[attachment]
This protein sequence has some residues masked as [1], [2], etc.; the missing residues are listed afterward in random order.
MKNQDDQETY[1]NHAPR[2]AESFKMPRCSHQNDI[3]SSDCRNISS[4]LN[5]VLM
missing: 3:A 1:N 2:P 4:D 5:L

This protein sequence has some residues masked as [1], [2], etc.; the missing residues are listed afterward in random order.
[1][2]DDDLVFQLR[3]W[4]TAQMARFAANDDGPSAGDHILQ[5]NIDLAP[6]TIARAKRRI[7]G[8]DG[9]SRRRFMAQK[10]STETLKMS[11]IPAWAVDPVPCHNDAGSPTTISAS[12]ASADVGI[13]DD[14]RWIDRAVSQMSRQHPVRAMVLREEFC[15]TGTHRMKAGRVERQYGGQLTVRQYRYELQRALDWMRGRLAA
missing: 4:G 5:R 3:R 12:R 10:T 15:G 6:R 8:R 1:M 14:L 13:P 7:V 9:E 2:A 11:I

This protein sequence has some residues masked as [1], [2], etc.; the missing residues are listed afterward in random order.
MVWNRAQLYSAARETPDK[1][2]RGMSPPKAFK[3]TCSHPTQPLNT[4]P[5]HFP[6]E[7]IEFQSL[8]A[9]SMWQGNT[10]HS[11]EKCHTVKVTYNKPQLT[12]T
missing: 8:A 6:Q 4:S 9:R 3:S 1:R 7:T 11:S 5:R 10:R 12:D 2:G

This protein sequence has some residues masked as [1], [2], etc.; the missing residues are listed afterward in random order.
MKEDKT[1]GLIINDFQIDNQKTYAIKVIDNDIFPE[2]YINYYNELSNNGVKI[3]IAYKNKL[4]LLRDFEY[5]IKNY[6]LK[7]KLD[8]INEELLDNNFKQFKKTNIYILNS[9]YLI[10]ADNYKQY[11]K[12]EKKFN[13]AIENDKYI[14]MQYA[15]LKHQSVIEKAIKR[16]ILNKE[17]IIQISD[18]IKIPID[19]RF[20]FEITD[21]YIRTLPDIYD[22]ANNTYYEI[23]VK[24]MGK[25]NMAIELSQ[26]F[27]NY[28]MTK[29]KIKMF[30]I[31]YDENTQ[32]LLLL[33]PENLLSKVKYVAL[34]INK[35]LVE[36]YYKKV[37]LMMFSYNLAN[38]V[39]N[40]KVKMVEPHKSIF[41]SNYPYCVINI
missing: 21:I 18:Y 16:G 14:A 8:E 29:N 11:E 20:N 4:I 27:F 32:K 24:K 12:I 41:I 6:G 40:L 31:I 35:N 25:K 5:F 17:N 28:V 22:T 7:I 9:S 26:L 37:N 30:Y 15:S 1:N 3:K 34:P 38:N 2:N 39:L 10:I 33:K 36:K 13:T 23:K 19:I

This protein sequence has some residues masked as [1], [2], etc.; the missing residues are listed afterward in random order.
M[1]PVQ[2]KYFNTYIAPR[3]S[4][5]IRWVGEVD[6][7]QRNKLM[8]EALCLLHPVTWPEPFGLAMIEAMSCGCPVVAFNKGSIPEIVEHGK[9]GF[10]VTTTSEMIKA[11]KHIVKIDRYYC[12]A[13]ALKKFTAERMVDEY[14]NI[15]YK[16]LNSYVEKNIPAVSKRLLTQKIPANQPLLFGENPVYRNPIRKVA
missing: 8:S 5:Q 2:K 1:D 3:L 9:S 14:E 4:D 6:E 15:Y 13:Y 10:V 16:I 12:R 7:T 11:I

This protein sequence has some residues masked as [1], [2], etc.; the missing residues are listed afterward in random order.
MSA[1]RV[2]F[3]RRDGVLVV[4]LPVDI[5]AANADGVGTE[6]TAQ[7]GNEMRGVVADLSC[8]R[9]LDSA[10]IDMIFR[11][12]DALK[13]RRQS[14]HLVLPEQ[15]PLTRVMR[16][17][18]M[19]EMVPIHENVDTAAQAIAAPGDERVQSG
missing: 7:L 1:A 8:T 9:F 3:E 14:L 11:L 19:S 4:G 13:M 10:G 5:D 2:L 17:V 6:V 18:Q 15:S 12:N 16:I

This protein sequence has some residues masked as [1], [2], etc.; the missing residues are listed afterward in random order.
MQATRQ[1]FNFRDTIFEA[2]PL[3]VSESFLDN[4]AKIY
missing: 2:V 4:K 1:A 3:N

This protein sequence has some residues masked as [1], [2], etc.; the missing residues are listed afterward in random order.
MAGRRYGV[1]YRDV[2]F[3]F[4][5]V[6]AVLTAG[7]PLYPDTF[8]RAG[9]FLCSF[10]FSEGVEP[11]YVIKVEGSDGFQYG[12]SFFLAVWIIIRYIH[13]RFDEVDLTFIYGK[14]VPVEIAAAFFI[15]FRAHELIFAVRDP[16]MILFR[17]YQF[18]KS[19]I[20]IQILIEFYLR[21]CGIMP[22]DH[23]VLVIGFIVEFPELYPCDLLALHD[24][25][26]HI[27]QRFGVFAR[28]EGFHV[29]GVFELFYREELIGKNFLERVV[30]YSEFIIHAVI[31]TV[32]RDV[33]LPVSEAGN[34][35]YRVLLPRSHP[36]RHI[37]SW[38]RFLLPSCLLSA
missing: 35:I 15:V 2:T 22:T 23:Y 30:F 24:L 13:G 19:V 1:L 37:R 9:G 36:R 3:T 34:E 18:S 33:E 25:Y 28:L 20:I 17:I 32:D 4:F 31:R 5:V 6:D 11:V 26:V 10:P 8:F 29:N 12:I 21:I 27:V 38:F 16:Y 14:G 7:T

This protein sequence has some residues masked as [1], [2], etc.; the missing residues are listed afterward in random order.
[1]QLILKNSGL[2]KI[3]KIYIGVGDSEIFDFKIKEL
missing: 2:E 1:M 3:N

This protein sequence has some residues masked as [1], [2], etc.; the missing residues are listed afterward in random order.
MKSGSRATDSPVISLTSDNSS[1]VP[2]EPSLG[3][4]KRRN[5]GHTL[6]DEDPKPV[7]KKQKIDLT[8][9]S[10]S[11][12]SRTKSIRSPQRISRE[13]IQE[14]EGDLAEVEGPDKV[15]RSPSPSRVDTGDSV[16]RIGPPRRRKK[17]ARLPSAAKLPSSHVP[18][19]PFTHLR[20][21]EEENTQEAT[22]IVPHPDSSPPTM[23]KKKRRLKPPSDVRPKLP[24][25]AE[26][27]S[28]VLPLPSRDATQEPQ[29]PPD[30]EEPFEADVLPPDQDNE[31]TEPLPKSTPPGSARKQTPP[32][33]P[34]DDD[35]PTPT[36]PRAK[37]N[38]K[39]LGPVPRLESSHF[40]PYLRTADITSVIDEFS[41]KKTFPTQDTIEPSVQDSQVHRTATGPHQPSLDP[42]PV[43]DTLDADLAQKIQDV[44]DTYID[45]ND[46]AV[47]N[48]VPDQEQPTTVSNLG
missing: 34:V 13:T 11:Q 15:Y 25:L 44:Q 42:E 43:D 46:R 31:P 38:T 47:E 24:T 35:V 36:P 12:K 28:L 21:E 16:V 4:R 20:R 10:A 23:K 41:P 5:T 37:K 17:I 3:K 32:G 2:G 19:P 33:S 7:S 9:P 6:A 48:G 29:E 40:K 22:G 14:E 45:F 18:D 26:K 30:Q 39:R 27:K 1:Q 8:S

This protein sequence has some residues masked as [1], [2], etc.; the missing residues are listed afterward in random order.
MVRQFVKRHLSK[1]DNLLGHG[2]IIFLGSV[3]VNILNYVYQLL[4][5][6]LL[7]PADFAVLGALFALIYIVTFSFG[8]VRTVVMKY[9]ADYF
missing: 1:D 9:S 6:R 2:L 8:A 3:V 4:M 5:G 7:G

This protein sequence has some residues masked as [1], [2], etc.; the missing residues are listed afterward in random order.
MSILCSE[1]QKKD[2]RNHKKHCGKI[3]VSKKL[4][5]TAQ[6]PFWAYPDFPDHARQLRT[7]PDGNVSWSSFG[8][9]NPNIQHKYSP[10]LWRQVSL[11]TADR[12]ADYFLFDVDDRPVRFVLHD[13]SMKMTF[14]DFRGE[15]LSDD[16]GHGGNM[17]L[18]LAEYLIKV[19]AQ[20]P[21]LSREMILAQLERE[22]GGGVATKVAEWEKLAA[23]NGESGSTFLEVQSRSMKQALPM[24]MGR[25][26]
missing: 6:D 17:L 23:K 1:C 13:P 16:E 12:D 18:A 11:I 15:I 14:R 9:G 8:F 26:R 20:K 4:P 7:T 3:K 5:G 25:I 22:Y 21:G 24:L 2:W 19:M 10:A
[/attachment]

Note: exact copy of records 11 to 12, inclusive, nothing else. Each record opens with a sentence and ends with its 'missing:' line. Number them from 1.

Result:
This protein sequence has some residues masked as [1], [2], etc.; the missing residues are listed afterward in random order.
MVRQFVKRHLSK[1]DNLLGHG[2]IIFLGSV[3]VNILNYVYQLL[4][5][6]LL[7]PADFAVLGALFALIYIVTFSFG[8]VRTVVMKY[9]ADYF
missing: 1:D 9:S 6:R 2:L 8:A 3:V 4:M 5:G 7:G

This protein sequence has some residues masked as [1], [2], etc.; the missing residues are listed afterward in random order.
MSILCSE[1]QKKD[2]RNHKKHCGKI[3]VSKKL[4][5]TAQ[6]PFWAYPDFPDHARQLRT[7]PDGNVSWSSFG[8][9]NPNIQHKYSP[10]LWRQVSL[11]TADR[12]ADYFLFDVDDRPVRFVLHD[13]SMKMTF[14]DFRGE[15]LSDD[16]GHGGNM[17]L[18]LAEYLIKV[19]AQ[20]P[21]LSREMILAQLERE[22]GGGVATKVAEWEKLAA[23]NGESGSTFLEVQSRSMKQALPM[24]MGR[25][26]
missing: 6:D 17:L 23:K 1:C 13:P 16:E 12:D 18:A 11:I 15:I 14:R 9:G 8:F 26:R 20:K 4:P 7:T 3:K 5:G 25:I 22:Y 21:G 24:L 2:W 19:M 10:A